Sheffield to Manchester Express - private sector run with reasonable fares, good service, Guards and Ticket Collectors on trains and two man crew at the front.
Apart from the political infighting and rifts within Labour and the ground breaking UKIP movement single handedly responsible for shifting the Conservatives on to the promise of a national referendum over UK Membership of the EU - the most interesting outflow from the June 23rd plebiscite has been insightful media programmes on how and why the political establishment were caught short.
The fallout from that national revolt against the established order in this country runs on. Politicians of all hues and persuasions remain jittery at what happens next. It is amazing to hear night after night on the talk shows offering 'responsible' comment and discussion spokesmen and women in denial at the huge differential between economic and social norms within the orbit of London influence, and the rest of England and Wales. In-depth coverage of communities from Margate to Teesside, Boston to the Welsh valleys brings out vividly widespread antipathy towards the presumptions of Westminster politicians and their overpaid lobbyists. Its hardly surprising that the national mood of sticking two fingers in the air to the Westminster and City elites, was a given full steam on June 23rd.
The mood hasn't changed, in fact it has hardened after this shock inflicted on the 'haves' by the 'have nots' who felt at least they could register a protest vote - which turned out to be national revolt.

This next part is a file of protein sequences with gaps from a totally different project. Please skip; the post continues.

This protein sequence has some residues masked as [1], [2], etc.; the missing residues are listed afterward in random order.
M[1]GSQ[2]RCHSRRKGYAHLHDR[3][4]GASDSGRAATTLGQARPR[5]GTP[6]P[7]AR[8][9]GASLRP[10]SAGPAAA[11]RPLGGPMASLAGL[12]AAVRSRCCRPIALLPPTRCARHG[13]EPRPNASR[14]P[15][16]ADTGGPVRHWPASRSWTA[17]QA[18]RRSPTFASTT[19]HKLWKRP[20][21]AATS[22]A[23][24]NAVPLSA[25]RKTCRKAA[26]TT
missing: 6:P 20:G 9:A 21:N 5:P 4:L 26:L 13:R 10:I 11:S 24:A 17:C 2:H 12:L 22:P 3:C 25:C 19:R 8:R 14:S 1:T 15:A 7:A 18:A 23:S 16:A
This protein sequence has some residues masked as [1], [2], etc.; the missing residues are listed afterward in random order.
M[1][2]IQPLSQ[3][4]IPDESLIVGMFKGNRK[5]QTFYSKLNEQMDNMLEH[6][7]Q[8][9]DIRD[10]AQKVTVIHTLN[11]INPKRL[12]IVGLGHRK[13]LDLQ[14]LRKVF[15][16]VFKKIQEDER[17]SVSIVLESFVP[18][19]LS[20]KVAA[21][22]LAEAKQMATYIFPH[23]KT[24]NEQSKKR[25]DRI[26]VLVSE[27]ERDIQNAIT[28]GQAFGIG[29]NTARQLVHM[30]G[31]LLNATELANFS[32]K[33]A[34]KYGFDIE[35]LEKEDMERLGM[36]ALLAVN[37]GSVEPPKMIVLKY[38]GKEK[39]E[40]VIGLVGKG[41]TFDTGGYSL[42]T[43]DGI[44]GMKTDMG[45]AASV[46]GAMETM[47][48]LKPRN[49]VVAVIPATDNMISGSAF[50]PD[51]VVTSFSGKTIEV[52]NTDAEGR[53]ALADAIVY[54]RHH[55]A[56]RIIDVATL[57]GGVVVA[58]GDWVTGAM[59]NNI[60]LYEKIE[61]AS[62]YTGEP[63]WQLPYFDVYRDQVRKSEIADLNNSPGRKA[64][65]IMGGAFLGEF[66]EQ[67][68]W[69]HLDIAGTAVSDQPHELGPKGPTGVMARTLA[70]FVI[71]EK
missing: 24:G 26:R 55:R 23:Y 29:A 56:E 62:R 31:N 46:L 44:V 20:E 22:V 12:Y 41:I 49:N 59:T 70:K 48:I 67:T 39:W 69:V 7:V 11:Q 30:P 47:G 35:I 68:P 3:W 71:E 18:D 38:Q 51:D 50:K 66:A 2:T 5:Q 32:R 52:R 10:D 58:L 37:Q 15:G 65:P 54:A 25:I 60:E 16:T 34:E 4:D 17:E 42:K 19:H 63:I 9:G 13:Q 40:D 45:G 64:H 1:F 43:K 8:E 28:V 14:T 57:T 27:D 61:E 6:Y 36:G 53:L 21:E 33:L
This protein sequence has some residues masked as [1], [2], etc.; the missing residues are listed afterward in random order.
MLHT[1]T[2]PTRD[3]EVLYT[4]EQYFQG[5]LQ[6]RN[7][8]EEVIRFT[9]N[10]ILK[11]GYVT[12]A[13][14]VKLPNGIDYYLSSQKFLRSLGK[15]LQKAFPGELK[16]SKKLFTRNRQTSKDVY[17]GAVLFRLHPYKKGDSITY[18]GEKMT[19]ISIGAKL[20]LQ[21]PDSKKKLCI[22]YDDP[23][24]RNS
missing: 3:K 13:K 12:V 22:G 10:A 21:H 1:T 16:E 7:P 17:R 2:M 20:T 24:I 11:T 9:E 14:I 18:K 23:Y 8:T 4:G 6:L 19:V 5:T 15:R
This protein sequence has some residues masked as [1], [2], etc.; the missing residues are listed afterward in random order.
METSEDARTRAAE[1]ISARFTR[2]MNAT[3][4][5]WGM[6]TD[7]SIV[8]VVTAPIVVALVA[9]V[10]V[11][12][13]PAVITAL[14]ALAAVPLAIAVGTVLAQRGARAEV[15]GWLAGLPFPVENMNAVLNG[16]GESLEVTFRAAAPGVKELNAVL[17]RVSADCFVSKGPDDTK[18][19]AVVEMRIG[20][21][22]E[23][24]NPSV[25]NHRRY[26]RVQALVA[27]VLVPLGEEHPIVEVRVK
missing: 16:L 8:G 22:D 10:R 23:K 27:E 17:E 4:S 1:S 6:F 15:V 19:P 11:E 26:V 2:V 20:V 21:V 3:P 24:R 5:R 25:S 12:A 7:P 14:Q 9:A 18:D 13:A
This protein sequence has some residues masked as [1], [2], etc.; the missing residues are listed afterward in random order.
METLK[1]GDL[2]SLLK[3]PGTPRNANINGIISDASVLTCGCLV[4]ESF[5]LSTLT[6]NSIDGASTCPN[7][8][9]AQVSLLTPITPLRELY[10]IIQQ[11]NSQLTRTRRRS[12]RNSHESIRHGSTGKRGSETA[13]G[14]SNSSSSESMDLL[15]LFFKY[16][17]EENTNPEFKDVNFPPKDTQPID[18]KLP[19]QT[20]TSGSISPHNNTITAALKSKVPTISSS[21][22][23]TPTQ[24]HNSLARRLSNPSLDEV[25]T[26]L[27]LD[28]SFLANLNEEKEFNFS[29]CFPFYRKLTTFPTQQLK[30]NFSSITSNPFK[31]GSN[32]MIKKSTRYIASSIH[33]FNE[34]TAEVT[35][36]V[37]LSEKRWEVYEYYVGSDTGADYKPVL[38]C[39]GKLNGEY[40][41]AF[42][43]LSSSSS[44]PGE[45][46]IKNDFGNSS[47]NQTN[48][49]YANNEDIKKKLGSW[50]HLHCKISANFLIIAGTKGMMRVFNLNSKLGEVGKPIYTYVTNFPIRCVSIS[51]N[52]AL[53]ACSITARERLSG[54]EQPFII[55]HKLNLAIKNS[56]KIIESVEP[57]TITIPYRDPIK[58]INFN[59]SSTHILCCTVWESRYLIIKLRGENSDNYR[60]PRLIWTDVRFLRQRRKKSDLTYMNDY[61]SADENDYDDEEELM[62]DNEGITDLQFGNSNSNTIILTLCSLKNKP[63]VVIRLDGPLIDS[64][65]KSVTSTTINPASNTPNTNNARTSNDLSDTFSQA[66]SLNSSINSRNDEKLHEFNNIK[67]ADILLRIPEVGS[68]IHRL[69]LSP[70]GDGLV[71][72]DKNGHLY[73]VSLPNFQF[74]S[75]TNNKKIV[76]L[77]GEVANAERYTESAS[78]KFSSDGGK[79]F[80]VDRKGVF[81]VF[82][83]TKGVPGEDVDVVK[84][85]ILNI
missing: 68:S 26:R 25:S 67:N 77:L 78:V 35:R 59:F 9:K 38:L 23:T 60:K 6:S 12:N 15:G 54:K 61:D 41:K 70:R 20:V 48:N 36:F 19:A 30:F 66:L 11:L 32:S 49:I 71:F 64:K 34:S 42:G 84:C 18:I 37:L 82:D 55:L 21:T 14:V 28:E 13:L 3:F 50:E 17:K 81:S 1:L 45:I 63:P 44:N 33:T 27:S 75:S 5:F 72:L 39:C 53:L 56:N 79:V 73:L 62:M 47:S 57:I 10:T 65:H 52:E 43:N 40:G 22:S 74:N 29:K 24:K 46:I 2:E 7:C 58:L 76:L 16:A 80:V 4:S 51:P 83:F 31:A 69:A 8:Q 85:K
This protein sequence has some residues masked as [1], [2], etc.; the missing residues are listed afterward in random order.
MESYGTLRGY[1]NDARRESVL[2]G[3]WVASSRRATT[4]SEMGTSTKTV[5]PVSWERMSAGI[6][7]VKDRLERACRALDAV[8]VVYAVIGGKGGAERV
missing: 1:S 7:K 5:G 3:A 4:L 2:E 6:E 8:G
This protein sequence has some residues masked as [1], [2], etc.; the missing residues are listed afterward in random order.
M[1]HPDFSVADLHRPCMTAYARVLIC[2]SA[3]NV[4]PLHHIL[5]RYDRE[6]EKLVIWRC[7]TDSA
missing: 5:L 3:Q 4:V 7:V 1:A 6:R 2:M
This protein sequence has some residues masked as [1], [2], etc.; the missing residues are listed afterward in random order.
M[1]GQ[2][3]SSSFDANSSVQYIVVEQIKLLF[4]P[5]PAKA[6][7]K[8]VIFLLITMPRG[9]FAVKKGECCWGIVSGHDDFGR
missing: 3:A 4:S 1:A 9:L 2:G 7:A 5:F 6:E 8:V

The disparities in wealth, income and infrastructure between London and its environs, and everywhere else are self-evident and should have been cause for alarm decades ago. The dismantling and disarming of the country's industrial assets under successive Conservative governments was to some extent triggered by labour union excesses. Not that Labour in office did much about this undermining of social structure when it had its time in power. While towns and cities elsewhere in our former spheres of interest demonstrate growth and vitality through the physical investment and their skylines - the heartland of England (and Wales) has continued a slow incessant meandering decline relying on the rash of 'shopping centres' to mask loss of meaningful employment and opportunities for school leavers. Call centres, warehouse zombie work with zero hour offers on minimum wage levels; supermarket shelf stackers and fast foot outlets together with care workers (on minimum wage and equally minimal training in 'care') are the options facing many coming into the 'job market'.
A belated political stab to pierce this reality was the 'Northern Powerhouse' promoted by the former Chancellor seen in hard hat and high viz vest every week in time for the morning and evening news hour slots. Frequently this took place in Derby against a backdrop of new trains being built by foreign manufacturers for a foreign owned railway franchise somewhere in Britain. Soon it will be a similar set piece in the northeast with Japanese designed rolling stock intended for the East Coast mainline or similar high speed branded service (premium priced of course). Whether the 'HS2' 'HS3' makes it beyond the pretty visuals and media promotions has to be in doubt - does Britain's economic prognosis now justify huge capital expenditures to hurtle people that little bit faster towards the capital (and back again) at mind boggling fares? A whiff of Concorde can be detected against the backdrop of oily financial, construction and equipment interests all rubbing their hands in anticipation of multi billions of government (ie public) largesse potentially heading their way to benefit a tiny minority of the population.